Please use this identifier to cite or link to this item: http://hdl.handle.net/123456789/2646
Title: CONFLICT FINANCING AND PROTRACTED CHIEFTAINCY CONFLICTS IN GHANA:
Other Titles: EXPLORING THE YENDI CHIEFTAINCY CONFLICT
Authors: Mohammed, Hamza
Issue Date: 2019
Abstract: Chieftaincy conflicts are part and parcel of the social life of most Ghanaians. These conflicts however, become undesirable when they become protracted and destructive. In trying to understand the numerous protracted chieftaincy conflicts that have engulfed the country, various authorities have attributed the causes of such conflicts to improper democratic structures, competition and government interference, among others. Apparently, scholarly works on how conflict financing - the act of spending various resources on conflicts which invariably sustain them are very much limited in the Ghanaian situation. Against this background, the Yendi chieftaincy conflict was purposely selected with the view to examine the various resources invested by interested parties which invariably protracted the conflict. Fifty-one (51) respondents and 8 key informants were selected through purposive and quota sampling techniques in a case study design. Primary data gathered through interviews and focus group discussion revealed that resources invested in the Yendi chieftaincy conflict included; the purchase and supply of arms and ammunitions, cash donation to combatants and funding of legal battles in the court, free supply of fuel to combatants, provision of strategic ideas, and purchase and supply of machetes to the belligerents. To be able to sustain the resolved chieftaincy conflict and address the problem of conflict financing, it is recommended that there should be broad conflict analysis and sectorial collaboration between the police, the military, security analysts, the Bureau of National Investigation (BNI) and the Yendi Municipal Assembly to ensure effective disarmament exercise in Dagbon. The various forms of resources invested in the conflict requires experts from various fields including bankers, the police, military, conflict resolution experts and fuel dealers to help deal with the menace of conflict financing which the study found to have contributed to the fuelling of the Yendi chieftaincy conflict.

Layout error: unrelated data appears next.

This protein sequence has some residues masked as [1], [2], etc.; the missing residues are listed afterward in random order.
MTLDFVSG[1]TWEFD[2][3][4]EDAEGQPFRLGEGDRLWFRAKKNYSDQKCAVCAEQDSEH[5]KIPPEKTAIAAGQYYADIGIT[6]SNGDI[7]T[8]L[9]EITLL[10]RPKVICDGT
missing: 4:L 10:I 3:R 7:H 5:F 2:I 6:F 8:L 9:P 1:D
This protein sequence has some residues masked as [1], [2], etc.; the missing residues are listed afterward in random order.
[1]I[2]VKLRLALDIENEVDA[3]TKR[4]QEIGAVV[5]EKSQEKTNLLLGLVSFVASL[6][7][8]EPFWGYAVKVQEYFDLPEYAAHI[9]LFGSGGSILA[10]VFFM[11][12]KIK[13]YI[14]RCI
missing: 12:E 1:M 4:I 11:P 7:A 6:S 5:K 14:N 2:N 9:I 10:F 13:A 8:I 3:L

Description: MASTER OF PHILOSOPHY DEGREE IN DEVELOPMENT STUDIES
URI: http://hdl.handle.net/123456789/2646
Appears in Collections:Faculty of Integrated Development Studies

Files in This Item:
File Description SizeFormat 
CONFLICT FINANCING AND PROTRACTED CHIEFTAINCY.pdfMaster of Philosophy Degree in Development Studies1.35 MBAdobe PDFView/Open


Items in UDSspace are protected by copyright, with all rights reserved, unless otherwise indicated.